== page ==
The Federal Trade Commission yesterday announced a tentative consent agreement with five former officers of a bankrupt Washington employment search firm that would prohibit them from using false and deceptive advertising and marketing practices.
If the agreement is accepted by the FTC, it will close the commission's investigation into the activities of National Executive Search Inc.; a related job-search firm, John William Costello Associates Inc., and five officers of the companies: John W. Costello Sr., John W. Costello Jr., James H. Sellors, William S. Spector and Roy B. Kelly, all Maryland residents.
The FTC yesterday also released a complaint alleging that the two companies and five men misrepresented the services they provided to clients in violation of the Federal Trade Commission Act.
The consent agreement would not constitute an admission of wrongdoing.
Until it declared bankrupcty in 1982, National Executive Search was a nationwide placement firm, whose chairman was the senior Costello. According to the FTC, he now operates a job-placement business, Management Assistance Program, in this area.
None of the five or their attorneys could be reached for comment yesterday.
According to the FTC complaint, NES and Costello Associates customarily promised job-seekers that they could expect several employment interviews through NES' efforts and assured them that the large majority of NES customers got jobs through the service.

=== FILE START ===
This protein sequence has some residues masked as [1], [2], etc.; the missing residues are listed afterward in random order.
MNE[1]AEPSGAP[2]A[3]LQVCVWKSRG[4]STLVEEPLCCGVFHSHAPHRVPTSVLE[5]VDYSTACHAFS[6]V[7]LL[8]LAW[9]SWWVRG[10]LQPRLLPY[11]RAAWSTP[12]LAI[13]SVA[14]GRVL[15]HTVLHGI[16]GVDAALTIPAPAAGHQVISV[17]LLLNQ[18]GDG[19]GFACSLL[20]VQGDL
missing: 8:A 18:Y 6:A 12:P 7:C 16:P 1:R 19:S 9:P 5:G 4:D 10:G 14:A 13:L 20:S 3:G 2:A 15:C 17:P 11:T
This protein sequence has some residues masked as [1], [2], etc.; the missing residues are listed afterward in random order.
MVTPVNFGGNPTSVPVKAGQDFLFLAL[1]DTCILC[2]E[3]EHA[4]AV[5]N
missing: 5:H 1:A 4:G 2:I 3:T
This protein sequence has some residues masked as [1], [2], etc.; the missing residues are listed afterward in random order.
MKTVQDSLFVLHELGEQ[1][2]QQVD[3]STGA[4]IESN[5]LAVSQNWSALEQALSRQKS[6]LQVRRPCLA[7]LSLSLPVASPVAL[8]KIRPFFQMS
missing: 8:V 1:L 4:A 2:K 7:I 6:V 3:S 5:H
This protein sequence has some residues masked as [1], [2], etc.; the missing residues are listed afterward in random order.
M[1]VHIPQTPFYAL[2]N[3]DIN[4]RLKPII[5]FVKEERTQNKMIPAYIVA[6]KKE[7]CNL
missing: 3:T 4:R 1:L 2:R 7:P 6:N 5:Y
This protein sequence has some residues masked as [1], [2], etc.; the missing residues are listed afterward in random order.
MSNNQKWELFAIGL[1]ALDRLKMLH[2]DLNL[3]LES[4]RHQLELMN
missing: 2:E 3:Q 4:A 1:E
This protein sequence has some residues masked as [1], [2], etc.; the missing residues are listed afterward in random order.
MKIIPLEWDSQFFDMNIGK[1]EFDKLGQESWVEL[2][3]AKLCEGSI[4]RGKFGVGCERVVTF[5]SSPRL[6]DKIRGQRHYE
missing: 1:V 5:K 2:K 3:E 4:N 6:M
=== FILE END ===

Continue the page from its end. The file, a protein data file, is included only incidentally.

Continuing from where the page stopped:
One NES advertisement declared, "We're going to mount a full-scale program for you, right now . . . Executives U.S. and overseas $30,000 to $100,000 plus. You are marketable!"
For these services, clients paid an advance fee that ranged from $2,500 to more than $25,000, the FTC said.
Former clients have claimed in lawsuits that the fee amounted to 10 percent of the annual salary they hoped to earn.
But the FTC complaint alleges that the clients seldom received interviews or job offers, either from NES or from John William Costello Associates Inc., which was formed by the five NES officers after National Executive Search declared bankrupcty and which also was named in the FTC complaint and proposed settlement.
The Costello firm discontinued operations in August 1983, the FTC said. Neither firm was able to produce jobs for the large majority of clients, the FTC complaint said.
In October 1982, NES was the subject of an expose' on CBS's "60 Minutes," and that was followed by news articles and a rash of lawsuits by former clients.
A class action filed against NES and the Costello firm in 1983 claimed that between 2,000 and 3,000 people were defrauded by NES of between $2,000 and $8,000 each.
William Dobrovir, an attorney for the former customers, said the suit, which seeks $24 million in damages, is pending in U.S. District Court.
The FTC said financial information from the five former officers indicates that they don't have the money to pay refunds to the former clients.